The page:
The ROI for learning to meditate was immediate for me. No concentration, effort, or focus, was required. In fact, mental vacations were encouraged. I didn’t have to “stop my mind from thinking,” which is one of the things that prevented me from practice before. I never realized that trying to stop the mind from thinking is like trying to tell your heart to stop beating, it’s impossible. I’d finally found a practice that not only worked but was user friendly, like giving the brain the right toy to play with.
Vedic meditation was designed for the “householder,” or people with busy minds and active lives, you don’t have to meditate for hours to experience the benefits. It’s a deceptively simple practice; as you effortlessly think a primordial sound or mantra, the body begins to rest, sometimes significantly deeper than regular sleep. As the body experiences that deep rest, it dissolves old stresses recorded in cellular memory, which is the thing that allows us to perform better, to be better, and access greater states of well-being. It also allows us to pull back the lens on all of our demands, and decide which ones are actually worthy of our time and attention, our two most valuable assets. In this respect, meditation gives us back time by helping us prioritize our time and attention, which are our two most valuable assets in a data driven world.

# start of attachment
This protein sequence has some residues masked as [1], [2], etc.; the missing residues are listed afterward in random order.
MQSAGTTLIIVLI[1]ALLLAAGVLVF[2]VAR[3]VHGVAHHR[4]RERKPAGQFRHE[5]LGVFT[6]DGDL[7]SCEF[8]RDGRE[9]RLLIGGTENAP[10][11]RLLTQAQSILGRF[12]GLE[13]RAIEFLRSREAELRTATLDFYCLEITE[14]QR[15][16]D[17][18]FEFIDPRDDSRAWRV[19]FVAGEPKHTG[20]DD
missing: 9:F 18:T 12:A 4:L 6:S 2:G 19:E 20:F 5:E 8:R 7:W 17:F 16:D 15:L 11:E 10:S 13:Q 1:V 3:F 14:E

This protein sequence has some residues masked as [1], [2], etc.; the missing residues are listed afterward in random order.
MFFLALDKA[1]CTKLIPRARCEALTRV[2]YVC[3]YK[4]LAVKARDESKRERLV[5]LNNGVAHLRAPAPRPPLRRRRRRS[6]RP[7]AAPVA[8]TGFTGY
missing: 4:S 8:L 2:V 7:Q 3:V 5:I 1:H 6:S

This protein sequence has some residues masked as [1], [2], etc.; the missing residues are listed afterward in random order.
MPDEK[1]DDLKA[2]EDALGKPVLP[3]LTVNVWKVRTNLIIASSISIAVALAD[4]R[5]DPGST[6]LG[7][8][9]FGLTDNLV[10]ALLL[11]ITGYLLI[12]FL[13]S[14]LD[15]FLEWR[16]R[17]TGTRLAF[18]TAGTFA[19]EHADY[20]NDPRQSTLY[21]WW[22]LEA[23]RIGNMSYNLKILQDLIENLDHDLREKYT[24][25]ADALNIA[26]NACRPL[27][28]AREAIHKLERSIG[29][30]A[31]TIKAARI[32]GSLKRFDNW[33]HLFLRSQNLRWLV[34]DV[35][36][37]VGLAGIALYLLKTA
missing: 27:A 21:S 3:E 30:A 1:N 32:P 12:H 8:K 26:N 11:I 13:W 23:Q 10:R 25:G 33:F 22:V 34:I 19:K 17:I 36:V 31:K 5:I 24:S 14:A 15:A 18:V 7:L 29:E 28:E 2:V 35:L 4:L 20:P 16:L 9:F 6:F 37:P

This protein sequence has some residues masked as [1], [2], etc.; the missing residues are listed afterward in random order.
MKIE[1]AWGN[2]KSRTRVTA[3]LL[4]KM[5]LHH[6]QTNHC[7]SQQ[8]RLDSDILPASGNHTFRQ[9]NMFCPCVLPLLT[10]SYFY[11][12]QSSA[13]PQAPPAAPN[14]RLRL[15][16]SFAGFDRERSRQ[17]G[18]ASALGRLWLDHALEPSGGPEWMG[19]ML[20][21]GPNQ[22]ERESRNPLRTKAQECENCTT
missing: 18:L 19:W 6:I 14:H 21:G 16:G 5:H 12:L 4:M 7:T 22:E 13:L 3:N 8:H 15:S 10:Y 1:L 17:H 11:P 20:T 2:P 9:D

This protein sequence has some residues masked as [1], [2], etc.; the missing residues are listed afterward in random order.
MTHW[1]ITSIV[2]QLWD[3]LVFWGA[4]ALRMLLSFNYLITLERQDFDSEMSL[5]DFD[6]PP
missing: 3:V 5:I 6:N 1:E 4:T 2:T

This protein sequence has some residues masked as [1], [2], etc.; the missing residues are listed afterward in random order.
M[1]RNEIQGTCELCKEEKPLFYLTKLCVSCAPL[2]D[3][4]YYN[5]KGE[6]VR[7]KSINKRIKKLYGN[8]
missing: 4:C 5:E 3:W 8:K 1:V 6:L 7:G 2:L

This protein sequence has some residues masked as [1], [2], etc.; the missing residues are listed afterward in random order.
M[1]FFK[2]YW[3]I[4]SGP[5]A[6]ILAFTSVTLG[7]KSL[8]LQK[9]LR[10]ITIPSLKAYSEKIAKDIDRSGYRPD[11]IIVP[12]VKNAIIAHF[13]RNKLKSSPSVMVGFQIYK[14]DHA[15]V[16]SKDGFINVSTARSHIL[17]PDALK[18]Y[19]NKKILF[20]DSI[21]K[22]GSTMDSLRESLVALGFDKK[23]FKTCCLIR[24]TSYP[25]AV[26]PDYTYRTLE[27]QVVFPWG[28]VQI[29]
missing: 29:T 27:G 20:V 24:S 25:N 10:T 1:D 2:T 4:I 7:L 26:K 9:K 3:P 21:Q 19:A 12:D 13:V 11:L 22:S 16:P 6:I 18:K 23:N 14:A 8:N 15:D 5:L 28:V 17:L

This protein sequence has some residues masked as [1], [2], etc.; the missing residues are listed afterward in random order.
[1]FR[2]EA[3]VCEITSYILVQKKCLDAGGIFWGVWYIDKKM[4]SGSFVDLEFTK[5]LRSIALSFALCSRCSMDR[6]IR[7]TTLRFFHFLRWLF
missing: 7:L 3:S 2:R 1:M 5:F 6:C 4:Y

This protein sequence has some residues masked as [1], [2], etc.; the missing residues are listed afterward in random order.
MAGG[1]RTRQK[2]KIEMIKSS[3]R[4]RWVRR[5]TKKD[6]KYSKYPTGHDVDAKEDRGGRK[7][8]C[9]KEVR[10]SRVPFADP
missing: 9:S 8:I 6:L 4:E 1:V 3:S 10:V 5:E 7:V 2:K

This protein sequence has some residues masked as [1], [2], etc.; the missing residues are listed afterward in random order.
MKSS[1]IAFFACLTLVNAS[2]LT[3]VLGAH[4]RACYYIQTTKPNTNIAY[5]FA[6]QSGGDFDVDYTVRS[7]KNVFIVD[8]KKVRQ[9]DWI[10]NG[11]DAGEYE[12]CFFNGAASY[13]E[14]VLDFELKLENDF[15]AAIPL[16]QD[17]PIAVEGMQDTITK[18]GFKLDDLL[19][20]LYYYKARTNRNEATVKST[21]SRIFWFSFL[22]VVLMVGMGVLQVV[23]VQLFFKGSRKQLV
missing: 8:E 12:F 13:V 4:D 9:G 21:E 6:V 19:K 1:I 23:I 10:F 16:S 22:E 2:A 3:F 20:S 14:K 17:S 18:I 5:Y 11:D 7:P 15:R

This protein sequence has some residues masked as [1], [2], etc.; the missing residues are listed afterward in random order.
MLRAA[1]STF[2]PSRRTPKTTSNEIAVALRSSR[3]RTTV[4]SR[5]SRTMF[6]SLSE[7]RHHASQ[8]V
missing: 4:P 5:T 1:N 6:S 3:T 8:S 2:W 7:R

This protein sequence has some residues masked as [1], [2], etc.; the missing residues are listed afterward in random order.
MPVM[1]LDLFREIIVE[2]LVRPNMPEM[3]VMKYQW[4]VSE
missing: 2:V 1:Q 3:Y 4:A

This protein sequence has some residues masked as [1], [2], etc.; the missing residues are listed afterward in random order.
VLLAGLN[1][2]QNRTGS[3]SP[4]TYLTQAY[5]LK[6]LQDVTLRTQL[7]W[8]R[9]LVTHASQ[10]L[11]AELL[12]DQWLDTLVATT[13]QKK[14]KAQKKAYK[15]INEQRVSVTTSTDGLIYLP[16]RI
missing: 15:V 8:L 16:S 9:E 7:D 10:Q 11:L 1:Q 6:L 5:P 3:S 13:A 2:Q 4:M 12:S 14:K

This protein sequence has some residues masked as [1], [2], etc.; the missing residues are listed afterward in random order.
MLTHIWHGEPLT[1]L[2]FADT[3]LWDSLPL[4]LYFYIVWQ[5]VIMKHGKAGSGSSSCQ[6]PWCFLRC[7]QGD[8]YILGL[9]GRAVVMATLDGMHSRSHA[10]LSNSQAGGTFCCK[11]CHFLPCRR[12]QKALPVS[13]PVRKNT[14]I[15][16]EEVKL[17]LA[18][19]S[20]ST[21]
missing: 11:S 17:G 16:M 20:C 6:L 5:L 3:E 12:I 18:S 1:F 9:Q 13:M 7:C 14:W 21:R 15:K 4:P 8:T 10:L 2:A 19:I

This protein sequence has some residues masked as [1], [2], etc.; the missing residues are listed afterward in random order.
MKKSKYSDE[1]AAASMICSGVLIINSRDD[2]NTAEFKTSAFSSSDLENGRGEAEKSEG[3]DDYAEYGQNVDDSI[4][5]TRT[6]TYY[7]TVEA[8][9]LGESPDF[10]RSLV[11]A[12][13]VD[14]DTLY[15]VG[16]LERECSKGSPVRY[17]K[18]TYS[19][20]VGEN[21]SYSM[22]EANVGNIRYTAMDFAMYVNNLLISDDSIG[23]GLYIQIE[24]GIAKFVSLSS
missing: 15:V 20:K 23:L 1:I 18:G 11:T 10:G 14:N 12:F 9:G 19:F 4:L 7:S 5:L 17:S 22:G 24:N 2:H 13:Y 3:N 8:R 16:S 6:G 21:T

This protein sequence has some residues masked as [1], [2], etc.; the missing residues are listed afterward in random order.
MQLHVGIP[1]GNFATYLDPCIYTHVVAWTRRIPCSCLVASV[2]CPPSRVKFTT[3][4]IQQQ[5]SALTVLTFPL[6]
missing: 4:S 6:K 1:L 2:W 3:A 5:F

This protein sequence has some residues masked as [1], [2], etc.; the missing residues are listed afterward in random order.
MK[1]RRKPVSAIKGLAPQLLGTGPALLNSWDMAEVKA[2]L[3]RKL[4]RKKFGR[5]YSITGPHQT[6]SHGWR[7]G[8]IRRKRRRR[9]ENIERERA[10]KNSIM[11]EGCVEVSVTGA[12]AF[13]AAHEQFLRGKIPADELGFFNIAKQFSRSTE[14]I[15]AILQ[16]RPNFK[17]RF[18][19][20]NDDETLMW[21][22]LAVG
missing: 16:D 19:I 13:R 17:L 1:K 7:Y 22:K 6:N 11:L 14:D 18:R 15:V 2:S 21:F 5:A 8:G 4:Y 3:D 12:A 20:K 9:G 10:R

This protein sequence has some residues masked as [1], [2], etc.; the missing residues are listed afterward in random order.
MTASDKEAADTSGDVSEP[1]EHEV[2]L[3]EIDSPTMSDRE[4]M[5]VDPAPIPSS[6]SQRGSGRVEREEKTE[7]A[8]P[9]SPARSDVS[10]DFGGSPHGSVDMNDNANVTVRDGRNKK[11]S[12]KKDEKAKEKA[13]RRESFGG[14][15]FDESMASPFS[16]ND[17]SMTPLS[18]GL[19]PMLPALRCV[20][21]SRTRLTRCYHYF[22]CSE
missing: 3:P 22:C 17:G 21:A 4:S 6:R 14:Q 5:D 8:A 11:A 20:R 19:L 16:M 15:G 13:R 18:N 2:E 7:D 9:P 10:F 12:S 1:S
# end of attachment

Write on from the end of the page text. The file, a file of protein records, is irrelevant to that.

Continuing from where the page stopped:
Recently I came across a quote from Yuval Noah Harrari from the book 21 Lessons for the 21st Century:
“We’d be wise to invest a dollar and a minute in advancing human consciousness. Unfortunately, at present we are not doing much in the way of research into human consciousness and ways to develop it. We are researching and developing human abilities mainly according to the immediate needs of the economic and political system, rather than according to our own long-term needs as conscious beings. My boss wants me to answer emails as quickly as possible, but he has little interest in my ability to taste and appreciate the food I am eating. Consequently, I check my emails even during meals, which means I lose the ability to pay attention to my own sensations. The economic system pressures me to expand and diversify my investment portfolio, but it gives me zero incentive to expand and diversify my compassion. So I strive to understand the mysteries of the stock exchange while making far less effort to understand the deep causes of suffering.”
To those who say they can’t afford the time to meditate, I ask how can you afford not to? With regular practice (and minimal effort), we begin to see that challenges are inevitable, but suffering is optional. Suffering is a projection of the mind based on the dissonance of expectation and reality. We should always have preference in any given situation, but the mark of a well adjusted human is to be able to adapt supremely. As we meditate, we are also reminded of the truth of who we are, which is unbounded potential. And with this awareness, we begin to favor that, to switch from panic to bewilderment in a rapidly changing world, which allows us to create more of what we’d like with clarity, emotional balance and moral courage.